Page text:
Relying solely on Social Security in retirement may not be your best bet | Business news

Like most things to do with personal finances, the amount you will need in retirement is very specific to your personal situation. However, there are good baselines you can use to get a rough idea of ​​how much so you can then adjust accordingly.

Start with how much you need annually. In general, you should aim to have about 80% of your annual income after retirement to maintain your lifestyle. You can adjust this percentage based on whether or not you plan to lower or upgrade your lifestyle when you retire. Are you planning to downgrade? Go less. Planning to upgrade? Go with more.

To get an idea of ​​how much you will need in total when you retire, you can use the 4% rule.

The 4% rule says you should plan to withdraw 4% of your savings (adjusted for inflation each year) for 30 years without worrying about surviving. With current inflation rates, it might be better to bring the starting rate closer to 3%, but 4% is the traditional starting point.

You can find your target savings goal by multiplying your ideal annual amount by 25. Here are examples of how much someone might need according to the 80% and 4% guidelines:

Current Income Annual amount needed for retirement Totally needed to retire
$50,000 $40,000 $1 million
$100,000 $80,000 $2 million
$150,000 $120,000 $3 million

Data source: Author’s calculations.

Unfortunately, for most people, this means that Social Security alone will not be enough to live comfortably after retirement.

Image Source: Getty Images

When you take benefits matters

The amount you receive from Social Security mainly depends on your lifetime earnings (higher earnings, higher benefits) and your full retirement age, which is based on your year of birth.

year of birth Full retirement age
1943 to 1954 66
1955 66 and 2 months
1956 66 and 4 months
1957 66 and 6 months
1958 66 and 8 months
1959 66 and 10 months
1960 or later 67

Data source: Social Security Administration. Chart by author.

Your full retirement year is the basis for calculating your benefits, but you can start as soon as you turn 62. However, doing so will lower your monthly payout. Conversely, if you delay your payout beyond your FRA, your monthly payout will increase until you reach 70. to have to get benefits at 70, but they won’t increase after that, so you might as well start.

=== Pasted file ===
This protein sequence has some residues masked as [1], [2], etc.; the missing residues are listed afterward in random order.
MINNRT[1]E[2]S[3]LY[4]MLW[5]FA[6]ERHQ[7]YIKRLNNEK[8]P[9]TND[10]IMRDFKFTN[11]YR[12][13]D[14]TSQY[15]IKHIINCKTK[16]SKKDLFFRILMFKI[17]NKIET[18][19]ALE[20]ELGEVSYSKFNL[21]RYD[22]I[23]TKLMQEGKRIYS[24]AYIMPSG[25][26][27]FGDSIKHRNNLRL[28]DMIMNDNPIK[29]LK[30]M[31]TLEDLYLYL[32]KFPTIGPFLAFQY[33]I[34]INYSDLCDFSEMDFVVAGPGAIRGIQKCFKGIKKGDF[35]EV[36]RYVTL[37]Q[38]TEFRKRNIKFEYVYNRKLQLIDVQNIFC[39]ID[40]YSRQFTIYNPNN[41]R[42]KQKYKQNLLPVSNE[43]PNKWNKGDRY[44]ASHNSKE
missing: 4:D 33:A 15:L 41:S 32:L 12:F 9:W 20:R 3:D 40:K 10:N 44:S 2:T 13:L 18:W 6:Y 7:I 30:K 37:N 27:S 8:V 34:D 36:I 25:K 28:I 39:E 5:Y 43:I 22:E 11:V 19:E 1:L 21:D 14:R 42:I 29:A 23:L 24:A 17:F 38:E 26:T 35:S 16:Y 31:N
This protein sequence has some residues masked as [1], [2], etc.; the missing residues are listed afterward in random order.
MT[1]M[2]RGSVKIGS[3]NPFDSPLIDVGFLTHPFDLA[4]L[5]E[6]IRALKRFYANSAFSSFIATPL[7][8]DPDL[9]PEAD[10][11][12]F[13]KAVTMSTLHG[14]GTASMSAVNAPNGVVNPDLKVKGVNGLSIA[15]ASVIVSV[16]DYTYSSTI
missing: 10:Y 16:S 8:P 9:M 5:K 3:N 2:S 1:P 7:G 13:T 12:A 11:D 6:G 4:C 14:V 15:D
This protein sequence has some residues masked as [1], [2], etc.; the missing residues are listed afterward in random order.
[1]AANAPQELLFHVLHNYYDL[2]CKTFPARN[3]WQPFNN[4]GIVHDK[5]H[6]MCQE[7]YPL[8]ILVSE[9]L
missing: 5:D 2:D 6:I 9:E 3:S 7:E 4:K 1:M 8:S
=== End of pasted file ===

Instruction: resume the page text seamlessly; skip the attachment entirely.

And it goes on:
Even with higher monthly payments, Social Security alone may not be enough for many people.

Use all your resources

For 2022, here are Social Security’s maximum monthly monthly payouts:

  • Age 62: $2,364
  • Full Retirement Age: $3,345
  • Age 70: $4,194

Even if you get the maximum monthly payout — which most don’t — you’d be getting about $28,000, $40,000, or $50,000 annually, respectively. The average monthly payout, $1,623, would add up to just under $20,000 per year.

If we follow the 80% rule, those amounts may not be enough for many people to thrive in retirement.

Retirement doesn’t mean life will get drastically cheaper. You can save on some costs (commuting), but other costs (care) will often increase. When you retire, it should be out of need and not out of necessity. That’s why it’s important to have multiple sources of retirement income rather than relying solely on Social Security.

By taking advantage of other retirement accounts, such as a 401(k) and IRAs, and the associated tax benefits, you can not only properly prepare yourself for retirement, but you can also please yourself in the present.

The $18,984 Social Security Bonus Most Retirees Completely Overlook

If you’re like most Americans, you’re a few years (or more) behind on your retirement savings. But a handful of little-known “Social Security secrets” can give your retirement income a boost. For example, one simple trick could save you as much as $18,984…a year! Once you know how to maximize your Social Security benefits, we think you can retire confidently with the peace of mind we all strive for. Click here to learn how to learn more about these strategies.

The Motley Fool has a disclosure policy.


Add a Comment

Your email address will not be published.